The foregoing disclosure and description of the invention are illustrative and explanatory thereof, and various changes in the size, shape and materials, as well as in the details of the illustrated construction, may be made without departing from the spirit of the invention.

Patent Citations
Cited PatentFiling datePublication dateApplicantTitle
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Non-Patent Citations
Reference
1 *A Z Grant International literature, Casing Sidetrack Systems, 7 pages.
2 *A Z International Tool Co., A Z Pack Stock Casing Sidetracking System, Composite Catalog, 1 page.
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Referenced by
Citing PatentFiling datePublication dateApplicantTitle
US6035935 *May 22, 1998Mar 14, 2000Halliburton Energy Services, Inc.Method for establishing connectivity between lateral and parent wellbores
US6070665 *Apr 1, 1998Jun 6, 2000Weatherford/Lamb, Inc.Wellbore milling
US6076606 *Sep 10, 1998Jun 20, 2000Weatherford/Lamb, Inc.Through-tubing retrievable whipstock system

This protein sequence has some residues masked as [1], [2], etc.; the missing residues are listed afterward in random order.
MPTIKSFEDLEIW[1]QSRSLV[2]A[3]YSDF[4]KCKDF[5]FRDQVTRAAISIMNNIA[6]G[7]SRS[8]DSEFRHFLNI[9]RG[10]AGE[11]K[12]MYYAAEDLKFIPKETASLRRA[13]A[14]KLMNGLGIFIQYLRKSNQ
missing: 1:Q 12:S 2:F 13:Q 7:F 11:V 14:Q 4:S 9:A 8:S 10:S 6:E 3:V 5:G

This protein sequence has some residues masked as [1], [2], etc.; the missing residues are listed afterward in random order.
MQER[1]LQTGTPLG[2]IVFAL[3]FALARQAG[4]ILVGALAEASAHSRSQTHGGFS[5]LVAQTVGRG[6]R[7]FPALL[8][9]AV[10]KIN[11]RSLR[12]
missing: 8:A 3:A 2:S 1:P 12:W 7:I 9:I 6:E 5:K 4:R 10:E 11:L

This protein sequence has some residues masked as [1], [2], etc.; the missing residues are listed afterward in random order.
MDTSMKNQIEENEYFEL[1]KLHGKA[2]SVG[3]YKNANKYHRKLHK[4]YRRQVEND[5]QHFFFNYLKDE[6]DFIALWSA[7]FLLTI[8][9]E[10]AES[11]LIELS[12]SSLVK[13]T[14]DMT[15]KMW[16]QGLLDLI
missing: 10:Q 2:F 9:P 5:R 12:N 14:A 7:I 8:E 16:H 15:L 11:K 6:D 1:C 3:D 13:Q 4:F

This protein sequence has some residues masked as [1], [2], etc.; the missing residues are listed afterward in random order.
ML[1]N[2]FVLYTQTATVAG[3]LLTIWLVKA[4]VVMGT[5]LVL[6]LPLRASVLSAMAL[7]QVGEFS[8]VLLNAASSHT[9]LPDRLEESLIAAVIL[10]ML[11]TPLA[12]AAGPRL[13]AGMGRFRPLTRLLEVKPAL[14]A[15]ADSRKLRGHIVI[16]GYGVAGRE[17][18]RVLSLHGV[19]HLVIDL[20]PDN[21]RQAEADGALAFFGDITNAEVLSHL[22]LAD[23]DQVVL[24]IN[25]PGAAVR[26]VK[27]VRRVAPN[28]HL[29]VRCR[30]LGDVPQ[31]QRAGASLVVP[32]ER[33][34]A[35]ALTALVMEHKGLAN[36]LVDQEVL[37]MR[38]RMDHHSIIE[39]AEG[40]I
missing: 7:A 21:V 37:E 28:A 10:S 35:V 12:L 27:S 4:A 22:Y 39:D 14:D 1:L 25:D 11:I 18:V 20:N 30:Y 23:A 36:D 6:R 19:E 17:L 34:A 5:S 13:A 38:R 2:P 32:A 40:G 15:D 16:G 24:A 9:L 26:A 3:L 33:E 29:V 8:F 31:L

US6109347 *Jun 17, 1998Aug 29, 2000Baker Hughes IncorporatedOne-trip, thru-tubing, window-milling system
US6202752Feb 18, 1999Mar 20, 2001Weatherford/Lamb, Inc.Wellbore milling methods
US6209636Mar 7, 1999Apr 3, 2001Weatherford/Lamb, Inc.Wellbore primary barrier and related systems
US6374918May 14, 1999Apr 23, 2002Weatherford/Lamb, Inc.In-tubing wellbore sidetracking operations
US6547006Jun 5, 2000Apr 15, 2003Weatherford/Lamb, Inc.Wellbore liner system
US6766859Sep 16, 2002Jul 27, 2004Weatherford/Lamb, Inc.Wellbore liner system
US7025144May 25, 2004Apr 11, 2006Weatherford/Lamb, Inc.Wellbore liner system
Classifications
U.S. Classification166/55.7, 166/117.5
International ClassificationE21B29/06, E21B7/08, E21B7/06
Cooperative ClassificationE21B7/061, E21B29/06
European ClassificationE21B29/06, E21B7/06B
Legal Events
DateCodeEventDescription
Feb 19, 2002FPExpired due to failure to pay maintenance fee
Effective date: 20011216
Dec 17, 2001LAPSLapse for failure to pay maintenance fees
Jul 10, 2001REMIMaintenance fee reminder mailed
Nov 12, 1996ASAssignment
Owner name: BAKER HUGHES INCORPORATED, TEXAS
Free format text: ASSIGNMENT OF ASSIGNORS INTEREST;ASSIGNORS:REHBOCK, HANS H.;LUEDERS, EDGAR D.;BLART, WAYNE M.;REEL/FRAME:008217/0370
Effective date: 19961030